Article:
Taxpayer funded Fitzroy Legal Aid Centre in Melbourne did Tony Windsor's legal work on Barnaby Joyce challenge
This bloke is a grub.
Legal centre gave pro bono help to Windsor in Joyce citizenship case
A Victorian community legal centre that represents Melbourne’s disadvantaged stepped in at the last minute to assist former independent MP Tony Windsor in challenging Deputy Prime Minister Barnaby Joyce’s dual citizenship case in the High Court.
Partly funded by federal and state taxpayers, the Fitzroy Legal Service helped Mr Windsor write an application asking to join the legal proceedings after deciding that the eligibility of Mr Joyce to sit in parliament was “an important question of constitutional law” that crossed party lines.
Meghan Fitzgerald, a lawyer at the centre, refused to say whether Mr Windsor approached her organisation directly but it was asked “at late notice” to get involved in the matter, which it did pro bono. Mr Windsor, who represented the electorate of New England for more than a decade before retiring in 2013 and standing unsuccessfully last year, was granted the right to appear as a “contradictor” against his long-time political rival.
“The court recognised the importance of having a contradictor — someone whose job’s not on the line who can bring a slightly more independent voice to the court,” Ms Fitzgerald told The Australian.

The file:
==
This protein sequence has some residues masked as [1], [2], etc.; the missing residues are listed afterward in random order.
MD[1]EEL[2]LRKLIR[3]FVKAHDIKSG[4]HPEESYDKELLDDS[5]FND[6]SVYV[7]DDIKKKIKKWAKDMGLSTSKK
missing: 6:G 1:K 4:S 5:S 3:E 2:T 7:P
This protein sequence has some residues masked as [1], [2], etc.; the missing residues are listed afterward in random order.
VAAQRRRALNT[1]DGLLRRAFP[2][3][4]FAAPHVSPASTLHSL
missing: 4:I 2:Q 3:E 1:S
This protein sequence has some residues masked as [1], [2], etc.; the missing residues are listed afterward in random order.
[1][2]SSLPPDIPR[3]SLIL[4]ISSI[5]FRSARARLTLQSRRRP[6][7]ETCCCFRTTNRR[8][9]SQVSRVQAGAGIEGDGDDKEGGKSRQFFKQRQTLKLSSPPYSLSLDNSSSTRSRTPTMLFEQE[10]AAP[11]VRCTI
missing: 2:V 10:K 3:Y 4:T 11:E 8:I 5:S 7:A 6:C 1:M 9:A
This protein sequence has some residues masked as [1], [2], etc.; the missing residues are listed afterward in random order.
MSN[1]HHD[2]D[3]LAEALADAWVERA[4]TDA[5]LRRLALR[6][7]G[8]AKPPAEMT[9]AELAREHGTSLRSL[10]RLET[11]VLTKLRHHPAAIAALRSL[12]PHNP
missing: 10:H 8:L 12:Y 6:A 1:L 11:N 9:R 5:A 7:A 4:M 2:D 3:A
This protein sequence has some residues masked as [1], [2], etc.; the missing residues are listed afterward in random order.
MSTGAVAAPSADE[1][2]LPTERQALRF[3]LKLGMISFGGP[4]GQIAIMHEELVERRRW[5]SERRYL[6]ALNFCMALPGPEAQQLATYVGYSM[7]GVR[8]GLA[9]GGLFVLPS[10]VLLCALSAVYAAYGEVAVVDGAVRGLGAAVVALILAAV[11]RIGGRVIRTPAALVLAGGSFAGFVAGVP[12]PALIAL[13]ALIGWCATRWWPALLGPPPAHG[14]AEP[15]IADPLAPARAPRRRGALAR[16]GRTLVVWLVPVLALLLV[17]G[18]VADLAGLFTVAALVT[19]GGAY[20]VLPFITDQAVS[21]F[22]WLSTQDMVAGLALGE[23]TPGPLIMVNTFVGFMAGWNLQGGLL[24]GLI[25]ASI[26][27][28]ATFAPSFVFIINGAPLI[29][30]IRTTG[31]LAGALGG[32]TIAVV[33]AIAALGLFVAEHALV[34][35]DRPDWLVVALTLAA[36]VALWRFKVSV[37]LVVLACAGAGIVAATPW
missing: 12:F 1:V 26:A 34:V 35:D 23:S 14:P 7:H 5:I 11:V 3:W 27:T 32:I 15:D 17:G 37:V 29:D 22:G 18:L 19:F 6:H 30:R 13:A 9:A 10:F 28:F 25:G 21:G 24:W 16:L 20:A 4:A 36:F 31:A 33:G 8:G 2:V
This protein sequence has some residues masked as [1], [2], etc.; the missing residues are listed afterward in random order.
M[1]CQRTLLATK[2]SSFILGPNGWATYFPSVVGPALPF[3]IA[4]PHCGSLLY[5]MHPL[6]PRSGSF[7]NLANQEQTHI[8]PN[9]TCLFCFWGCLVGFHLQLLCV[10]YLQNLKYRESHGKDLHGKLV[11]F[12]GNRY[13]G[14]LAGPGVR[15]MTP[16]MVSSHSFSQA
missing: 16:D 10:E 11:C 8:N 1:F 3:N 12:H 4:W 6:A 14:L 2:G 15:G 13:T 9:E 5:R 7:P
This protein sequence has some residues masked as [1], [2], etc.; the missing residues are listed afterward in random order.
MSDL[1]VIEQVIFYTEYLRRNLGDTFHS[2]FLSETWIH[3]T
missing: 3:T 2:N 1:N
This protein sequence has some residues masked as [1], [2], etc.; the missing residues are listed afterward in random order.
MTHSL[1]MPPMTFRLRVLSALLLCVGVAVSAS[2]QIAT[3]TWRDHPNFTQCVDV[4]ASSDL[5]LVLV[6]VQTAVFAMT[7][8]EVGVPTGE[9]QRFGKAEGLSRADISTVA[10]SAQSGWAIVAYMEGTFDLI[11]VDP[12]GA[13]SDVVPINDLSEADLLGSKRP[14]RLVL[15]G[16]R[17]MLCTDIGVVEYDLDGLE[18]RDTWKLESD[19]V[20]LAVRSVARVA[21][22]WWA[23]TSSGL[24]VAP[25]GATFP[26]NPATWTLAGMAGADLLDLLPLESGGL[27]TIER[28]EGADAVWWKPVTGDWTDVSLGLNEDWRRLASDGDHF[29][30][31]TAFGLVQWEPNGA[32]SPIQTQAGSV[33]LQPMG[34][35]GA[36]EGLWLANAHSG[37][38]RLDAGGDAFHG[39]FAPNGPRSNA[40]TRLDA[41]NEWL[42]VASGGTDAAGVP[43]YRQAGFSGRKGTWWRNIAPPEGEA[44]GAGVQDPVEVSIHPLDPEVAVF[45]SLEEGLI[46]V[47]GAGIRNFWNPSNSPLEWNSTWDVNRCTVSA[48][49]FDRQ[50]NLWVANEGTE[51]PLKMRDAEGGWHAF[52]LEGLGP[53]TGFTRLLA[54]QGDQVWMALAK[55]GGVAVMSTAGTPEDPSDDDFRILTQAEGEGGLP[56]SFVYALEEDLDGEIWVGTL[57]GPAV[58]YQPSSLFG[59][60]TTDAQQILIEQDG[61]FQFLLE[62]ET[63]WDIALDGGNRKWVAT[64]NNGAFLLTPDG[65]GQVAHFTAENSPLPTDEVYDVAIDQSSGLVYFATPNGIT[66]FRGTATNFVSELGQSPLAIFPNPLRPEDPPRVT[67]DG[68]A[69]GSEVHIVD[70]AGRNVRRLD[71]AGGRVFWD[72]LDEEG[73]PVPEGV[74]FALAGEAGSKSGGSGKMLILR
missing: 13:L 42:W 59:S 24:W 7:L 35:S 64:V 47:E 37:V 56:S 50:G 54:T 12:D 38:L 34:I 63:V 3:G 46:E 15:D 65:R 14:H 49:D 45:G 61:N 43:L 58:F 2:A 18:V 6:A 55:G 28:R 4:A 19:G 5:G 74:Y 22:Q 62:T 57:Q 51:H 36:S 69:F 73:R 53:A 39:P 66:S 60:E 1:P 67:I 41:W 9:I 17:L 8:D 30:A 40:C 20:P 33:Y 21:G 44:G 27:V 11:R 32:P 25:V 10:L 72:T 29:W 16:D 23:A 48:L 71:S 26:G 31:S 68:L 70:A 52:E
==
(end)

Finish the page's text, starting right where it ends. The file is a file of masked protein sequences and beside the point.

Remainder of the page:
“We’ve got a significant pro bono team, the allocation for resources for this type of preliminary question is very, very minimal.
“It’s really not difficult.” Coalition sources said it was “truly bizarre” that a suburban legal service specialising in the needs of the less fortunate was giving instruction on behalf of a NSW farmer and coalminer.
“It begs the question, as it always does with Tony Windsor: who actually is backing him, and for what purpose?” they said.
Ms Fitzgerald said the legal centre “stepped out of the picture” and was no longer working on the case after the court ordered the commonwealth to pay reasonable costs for Mr Windsor, who declined to comment for this story.
The Fitzroy Legal Service has challenged the government’s now relaxed secrecy rules for immigration detention workers who spoke out about abuse or neglect and the East West Link tunnel project, which was scrapped by the Andrews Labor government.
Ms Fitzgerald insisted the centre was “apolitical” and consulted with up to 4000 clients a year.
Nationals deputy leader Fiona Nash and Senate powerbroker Nick Xenophon will have their elections sent to the High Court today, joining the referrals of Mr Joyce, Nationals senator Matt Canavan, One Nation senator Malcolm Roberts and former Greens senators Scott Ludlam and Larissa Waters — to be heard next month.
Labor is threatening to wreak havoc as parliament resumes and Mr Joyce prepares to step into the role of Acting Prime Minister while Malcolm Turnbull visits Samoa at the end of the week.
“We have got a Prime Minister away and someone acting as prime minister that might not even be eligible to sit in the federal parliament,” deputy Labor leader Tanya Plibersek said. “We are in uncharted waters (and) I think we have to say that anything could happen this week in parliament.”